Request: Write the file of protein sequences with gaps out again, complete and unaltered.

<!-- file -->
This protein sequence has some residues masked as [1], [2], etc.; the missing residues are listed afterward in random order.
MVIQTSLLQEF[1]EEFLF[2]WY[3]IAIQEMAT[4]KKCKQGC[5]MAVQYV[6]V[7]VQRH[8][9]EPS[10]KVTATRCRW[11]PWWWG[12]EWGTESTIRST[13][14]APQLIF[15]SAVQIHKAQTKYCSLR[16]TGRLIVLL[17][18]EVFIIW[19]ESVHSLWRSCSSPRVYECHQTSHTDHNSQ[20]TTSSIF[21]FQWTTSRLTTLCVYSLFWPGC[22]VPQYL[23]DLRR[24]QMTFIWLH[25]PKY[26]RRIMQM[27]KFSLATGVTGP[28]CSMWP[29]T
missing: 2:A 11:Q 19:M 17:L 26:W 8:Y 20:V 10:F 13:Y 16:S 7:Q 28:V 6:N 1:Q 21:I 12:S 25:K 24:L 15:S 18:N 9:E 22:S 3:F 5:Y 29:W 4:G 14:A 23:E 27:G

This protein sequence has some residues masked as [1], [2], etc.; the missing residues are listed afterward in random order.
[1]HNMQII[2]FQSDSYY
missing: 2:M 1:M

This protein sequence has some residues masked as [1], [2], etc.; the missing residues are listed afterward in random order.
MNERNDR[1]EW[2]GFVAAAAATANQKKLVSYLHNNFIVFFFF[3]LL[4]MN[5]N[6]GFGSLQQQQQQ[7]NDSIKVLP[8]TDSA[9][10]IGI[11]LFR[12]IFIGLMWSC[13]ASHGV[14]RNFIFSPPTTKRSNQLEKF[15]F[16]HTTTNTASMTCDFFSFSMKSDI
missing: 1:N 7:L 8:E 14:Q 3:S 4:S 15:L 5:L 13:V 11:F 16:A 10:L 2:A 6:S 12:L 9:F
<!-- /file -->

This protein sequence has some residues masked as [1], [2], etc.; the missing residues are listed afterward in random order.
MVIQTSLLQEF[1]EEFLF[2]WY[3]IAIQEMAT[4]KKCKQGC[5]MAVQYV[6]V[7]VQRH[8][9]EPS[10]KVTATRCRW[11]PWWWG[12]EWGTESTIRST[13][14]APQLIF[15]SAVQIHKAQTKYCSLR[16]TGRLIVLL[17][18]EVFIIW[19]ESVHSLWRSCSSPRVYECHQTSHTDHNSQ[20]TTSSIF[21]FQWTTSRLTTLCVYSLFWPGC[22]VPQYL[23]DLRR[24]QMTFIWLH[25]PKY[26]RRIMQM[27]KFSLATGVTGP[28]CSMWP[29]T
missing: 2:A 11:Q 19:M 17:L 26:W 8:Y 20:V 10:F 13:Y 16:S 7:Q 28:V 6:N 1:Q 21:I 12:S 25:K 24:L 15:S 18:N 9:E 22:S 3:F 5:Y 29:W 4:G 14:A 23:E 27:G

This protein sequence has some residues masked as [1], [2], etc.; the missing residues are listed afterward in random order.
[1]HNMQII[2]FQSDSYY
missing: 2:M 1:M

This protein sequence has some residues masked as [1], [2], etc.; the missing residues are listed afterward in random order.
MNERNDR[1]EW[2]GFVAAAAATANQKKLVSYLHNNFIVFFFF[3]LL[4]MN[5]N[6]GFGSLQQQQQQ[7]NDSIKVLP[8]TDSA[9][10]IGI[11]LFR[12]IFIGLMWSC[13]ASHGV[14]RNFIFSPPTTKRSNQLEKF[15]F[16]HTTTNTASMTCDFFSFSMKSDI
missing: 1:N 7:L 8:E 14:Q 3:S 4:S 15:L 5:L 13:V 11:F 16:A 10:L 2:A 6:S 12:L 9:F